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Think Web Design, Not Cartography

Google Maps, Apple Navigation, GPS. These are the tools that people rely on now to navigate. While paper maps do exist, they’re relegated to being more of antique pieces than tools used daily. From hand drawn, to digital, to web, every form of the map has adapted to cater for the audience’s decreasing attention span.

On the web, a Cartography illustrator and their traditional map won’t work, as a site only has a few seconds to grab and capture visitors’ attentions. There’s a lot of other things that a map on the web has to fight to get someone’s attention, meaning that every map on the web has 10 seconds, at best, to convince people that they have something that’s worth seeing, otherwise, those visitors will be gone.

When it comes to web design, it’s important to remember that fact. Websites only have seconds to grab someone’s attention before they hit the back button or close the tab, which the industry calls as a ‘bounce’. Naturally, the industry is all about cutting down on bounce, and every site works hard to cut down its bounce rate before anything else.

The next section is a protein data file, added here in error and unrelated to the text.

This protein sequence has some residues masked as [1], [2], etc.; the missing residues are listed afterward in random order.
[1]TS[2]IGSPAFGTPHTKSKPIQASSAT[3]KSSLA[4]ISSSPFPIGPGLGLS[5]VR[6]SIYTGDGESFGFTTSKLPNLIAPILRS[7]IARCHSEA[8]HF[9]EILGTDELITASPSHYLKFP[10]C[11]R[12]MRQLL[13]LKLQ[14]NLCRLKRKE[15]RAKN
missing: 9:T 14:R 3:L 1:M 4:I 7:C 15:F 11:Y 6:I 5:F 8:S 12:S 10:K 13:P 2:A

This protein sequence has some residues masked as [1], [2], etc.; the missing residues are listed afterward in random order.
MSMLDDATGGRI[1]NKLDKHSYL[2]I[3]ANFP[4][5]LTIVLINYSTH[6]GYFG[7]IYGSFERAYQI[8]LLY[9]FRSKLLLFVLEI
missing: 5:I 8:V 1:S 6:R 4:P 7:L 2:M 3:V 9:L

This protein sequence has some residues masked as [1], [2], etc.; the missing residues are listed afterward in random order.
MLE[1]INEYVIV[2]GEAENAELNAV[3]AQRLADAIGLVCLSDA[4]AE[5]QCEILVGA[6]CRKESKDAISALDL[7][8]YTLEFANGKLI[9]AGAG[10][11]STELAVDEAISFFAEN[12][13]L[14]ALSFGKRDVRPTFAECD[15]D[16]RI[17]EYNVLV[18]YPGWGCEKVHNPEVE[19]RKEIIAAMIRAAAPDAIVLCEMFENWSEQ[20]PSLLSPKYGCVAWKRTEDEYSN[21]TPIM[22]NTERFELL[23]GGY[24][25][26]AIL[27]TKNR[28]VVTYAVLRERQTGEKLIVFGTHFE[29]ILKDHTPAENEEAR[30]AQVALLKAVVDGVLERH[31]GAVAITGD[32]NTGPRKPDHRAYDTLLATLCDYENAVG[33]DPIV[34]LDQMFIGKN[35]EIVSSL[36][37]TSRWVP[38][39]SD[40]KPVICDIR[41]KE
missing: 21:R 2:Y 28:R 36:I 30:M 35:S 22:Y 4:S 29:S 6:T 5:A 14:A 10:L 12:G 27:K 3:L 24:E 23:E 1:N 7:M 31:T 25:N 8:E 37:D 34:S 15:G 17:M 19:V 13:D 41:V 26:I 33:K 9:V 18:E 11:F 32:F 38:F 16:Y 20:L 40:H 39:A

So what about maps?

They’re no exception.

With all the work people put in reducing bounce rates, it’s no surprise that there are a lot of resource and information on the matter. The field is widely researched, and, if there were libraries on the subject, they’d be filled to the brim with books.

The condensed version goes:

  • Bigger fonts
  • Bigger buttons
  • Brighter colors
  • Fewer distractions

Basically, don’t think like Cartography illustrator, think like a web designer. Optimize that map to grab attention within the first few seconds of being spotted, so that you can convince them to do something else other than hitting that back button.

When you’re making a web map, remember that even the best data, the most useful tools won’t matter to a user that’s bounced, simply because they won’t be around long enough to actually find and use them.

To sum it up; ditch the subtle hues, the finesse, the subtlety of the old-fashioned maps while you’re making something for the web, because on the internet, everything is big, and designed to grab attention.

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